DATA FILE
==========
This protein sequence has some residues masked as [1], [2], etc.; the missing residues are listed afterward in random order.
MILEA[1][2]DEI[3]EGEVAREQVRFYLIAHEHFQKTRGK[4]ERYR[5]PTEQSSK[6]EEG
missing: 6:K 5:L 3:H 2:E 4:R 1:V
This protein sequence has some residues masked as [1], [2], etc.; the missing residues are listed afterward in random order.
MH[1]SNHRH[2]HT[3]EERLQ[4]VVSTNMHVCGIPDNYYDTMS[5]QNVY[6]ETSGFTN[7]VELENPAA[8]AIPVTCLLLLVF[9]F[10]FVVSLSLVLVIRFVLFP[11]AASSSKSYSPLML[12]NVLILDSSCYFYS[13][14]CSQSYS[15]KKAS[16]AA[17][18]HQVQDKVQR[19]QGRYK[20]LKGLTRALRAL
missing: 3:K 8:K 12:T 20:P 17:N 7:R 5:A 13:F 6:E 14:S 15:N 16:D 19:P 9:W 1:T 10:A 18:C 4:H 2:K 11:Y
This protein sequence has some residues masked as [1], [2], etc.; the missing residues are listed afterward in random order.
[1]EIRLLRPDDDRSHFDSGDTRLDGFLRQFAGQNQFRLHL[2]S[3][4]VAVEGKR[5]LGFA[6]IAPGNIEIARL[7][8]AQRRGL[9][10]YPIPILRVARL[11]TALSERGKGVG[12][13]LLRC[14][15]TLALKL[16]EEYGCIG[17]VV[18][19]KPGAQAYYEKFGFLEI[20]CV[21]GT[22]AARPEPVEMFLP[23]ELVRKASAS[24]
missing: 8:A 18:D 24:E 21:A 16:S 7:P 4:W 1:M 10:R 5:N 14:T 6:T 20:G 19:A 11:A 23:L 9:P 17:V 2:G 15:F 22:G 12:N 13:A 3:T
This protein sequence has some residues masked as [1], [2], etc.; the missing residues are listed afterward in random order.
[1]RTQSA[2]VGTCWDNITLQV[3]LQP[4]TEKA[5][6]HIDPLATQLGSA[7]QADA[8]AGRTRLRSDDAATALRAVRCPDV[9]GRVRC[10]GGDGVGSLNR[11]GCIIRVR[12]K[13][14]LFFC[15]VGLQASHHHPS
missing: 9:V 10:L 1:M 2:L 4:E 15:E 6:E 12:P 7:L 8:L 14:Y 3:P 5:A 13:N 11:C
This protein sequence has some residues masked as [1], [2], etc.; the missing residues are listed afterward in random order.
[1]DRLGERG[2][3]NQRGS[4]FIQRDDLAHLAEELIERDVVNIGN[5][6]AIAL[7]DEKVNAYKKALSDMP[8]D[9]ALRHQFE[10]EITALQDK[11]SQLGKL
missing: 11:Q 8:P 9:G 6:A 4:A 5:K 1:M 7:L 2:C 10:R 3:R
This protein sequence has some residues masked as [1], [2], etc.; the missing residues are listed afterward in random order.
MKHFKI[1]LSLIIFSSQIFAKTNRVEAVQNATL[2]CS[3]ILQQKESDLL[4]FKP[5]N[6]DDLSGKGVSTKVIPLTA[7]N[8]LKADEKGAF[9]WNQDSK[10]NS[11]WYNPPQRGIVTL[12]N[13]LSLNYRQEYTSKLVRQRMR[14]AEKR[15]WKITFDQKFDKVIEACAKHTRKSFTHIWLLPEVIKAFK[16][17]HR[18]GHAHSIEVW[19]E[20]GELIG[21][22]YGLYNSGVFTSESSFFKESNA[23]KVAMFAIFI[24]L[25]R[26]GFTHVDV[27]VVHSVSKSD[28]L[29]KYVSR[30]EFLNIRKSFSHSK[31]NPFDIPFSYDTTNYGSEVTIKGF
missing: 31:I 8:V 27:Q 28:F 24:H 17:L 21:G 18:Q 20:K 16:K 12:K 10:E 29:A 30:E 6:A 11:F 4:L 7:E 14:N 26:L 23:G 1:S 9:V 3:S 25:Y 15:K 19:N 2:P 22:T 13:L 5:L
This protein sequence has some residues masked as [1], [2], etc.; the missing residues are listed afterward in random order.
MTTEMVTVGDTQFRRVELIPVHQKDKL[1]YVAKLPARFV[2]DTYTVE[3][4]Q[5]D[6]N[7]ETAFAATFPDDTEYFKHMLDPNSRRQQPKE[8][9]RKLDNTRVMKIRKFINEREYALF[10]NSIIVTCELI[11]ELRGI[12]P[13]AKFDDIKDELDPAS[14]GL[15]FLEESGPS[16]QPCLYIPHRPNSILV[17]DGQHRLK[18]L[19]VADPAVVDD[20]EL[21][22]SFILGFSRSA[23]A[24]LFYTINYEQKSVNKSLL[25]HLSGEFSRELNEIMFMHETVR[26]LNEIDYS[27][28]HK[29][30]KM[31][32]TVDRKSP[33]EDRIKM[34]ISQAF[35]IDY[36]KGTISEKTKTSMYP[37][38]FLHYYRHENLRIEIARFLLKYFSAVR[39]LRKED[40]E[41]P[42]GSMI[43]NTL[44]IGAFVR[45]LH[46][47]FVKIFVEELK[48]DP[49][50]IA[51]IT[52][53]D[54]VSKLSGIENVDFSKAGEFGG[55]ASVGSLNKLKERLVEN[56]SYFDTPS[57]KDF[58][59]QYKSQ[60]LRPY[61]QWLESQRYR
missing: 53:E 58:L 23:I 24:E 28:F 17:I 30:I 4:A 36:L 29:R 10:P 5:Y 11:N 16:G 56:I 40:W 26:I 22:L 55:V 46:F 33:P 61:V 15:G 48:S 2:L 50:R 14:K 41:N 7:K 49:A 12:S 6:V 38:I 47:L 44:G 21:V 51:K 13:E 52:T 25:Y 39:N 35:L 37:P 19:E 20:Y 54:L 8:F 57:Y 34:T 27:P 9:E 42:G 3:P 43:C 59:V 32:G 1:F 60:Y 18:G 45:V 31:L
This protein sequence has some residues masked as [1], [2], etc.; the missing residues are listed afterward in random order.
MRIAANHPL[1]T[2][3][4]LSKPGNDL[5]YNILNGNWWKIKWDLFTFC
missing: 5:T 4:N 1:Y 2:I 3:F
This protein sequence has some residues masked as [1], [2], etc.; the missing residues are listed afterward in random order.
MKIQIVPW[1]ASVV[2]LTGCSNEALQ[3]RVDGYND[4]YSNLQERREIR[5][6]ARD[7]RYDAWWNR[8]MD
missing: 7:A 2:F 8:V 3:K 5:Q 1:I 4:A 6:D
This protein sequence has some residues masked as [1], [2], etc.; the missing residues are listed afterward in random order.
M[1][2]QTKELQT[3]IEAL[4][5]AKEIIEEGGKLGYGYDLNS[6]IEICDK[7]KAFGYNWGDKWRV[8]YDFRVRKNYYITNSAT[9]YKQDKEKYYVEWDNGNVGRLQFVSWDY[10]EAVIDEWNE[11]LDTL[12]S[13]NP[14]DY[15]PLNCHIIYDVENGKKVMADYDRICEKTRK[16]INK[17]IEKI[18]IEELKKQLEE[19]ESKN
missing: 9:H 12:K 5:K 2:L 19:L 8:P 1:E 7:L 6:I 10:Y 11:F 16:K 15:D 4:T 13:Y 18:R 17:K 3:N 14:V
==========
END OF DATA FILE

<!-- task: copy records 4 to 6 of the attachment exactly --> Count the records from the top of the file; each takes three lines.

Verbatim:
This protein sequence has some residues masked as [1], [2], etc.; the missing residues are listed afterward in random order.
[1]RTQSA[2]VGTCWDNITLQV[3]LQP[4]TEKA[5][6]HIDPLATQLGSA[7]QADA[8]AGRTRLRSDDAATALRAVRCPDV[9]GRVRC[10]GGDGVGSLNR[11]GCIIRVR[12]K[13][14]LFFC[15]VGLQASHHHPS
missing: 9:V 10:L 1:M 2:L 4:E 15:E 6:E 12:P 7:L 8:L 14:Y 3:P 5:A 13:N 11:C
This protein sequence has some residues masked as [1], [2], etc.; the missing residues are listed afterward in random order.
[1]DRLGERG[2][3]NQRGS[4]FIQRDDLAHLAEELIERDVVNIGN[5][6]AIAL[7]DEKVNAYKKALSDMP[8]D[9]ALRHQFE[10]EITALQDK[11]SQLGKL
missing: 11:Q 8:P 9:G 6:A 4:A 5:K 1:M 7:L 2:C 10:R 3:R
This protein sequence has some residues masked as [1], [2], etc.; the missing residues are listed afterward in random order.
MKHFKI[1]LSLIIFSSQIFAKTNRVEAVQNATL[2]CS[3]ILQQKESDLL[4]FKP[5]N[6]DDLSGKGVSTKVIPLTA[7]N[8]LKADEKGAF[9]WNQDSK[10]NS[11]WYNPPQRGIVTL[12]N[13]LSLNYRQEYTSKLVRQRMR[14]AEKR[15]WKITFDQKFDKVIEACAKHTRKSFTHIWLLPEVIKAFK[16][17]HR[18]GHAHSIEVW[19]E[20]GELIG[21][22]YGLYNSGVFTSESSFFKESNA[23]KVAMFAIFI[24]L[25]R[26]GFTHVDV[27]VVHSVSKSD[28]L[29]KYVSR[30]EFLNIRKSFSHSK[31]NPFDIPFSYDTTNYGSEVTIKGF
missing: 31:I 8:V 27:Q 28:F 24:H 17:L 21:G 18:Q 20:K 16:K 12:K 10:E 29:A 30:E 6:A 11:F 4:L 7:E 14:N 26:L 23:G 1:S 9:V 3:S 25:Y 15:K 19:N 2:P 22:T 13:L 5:L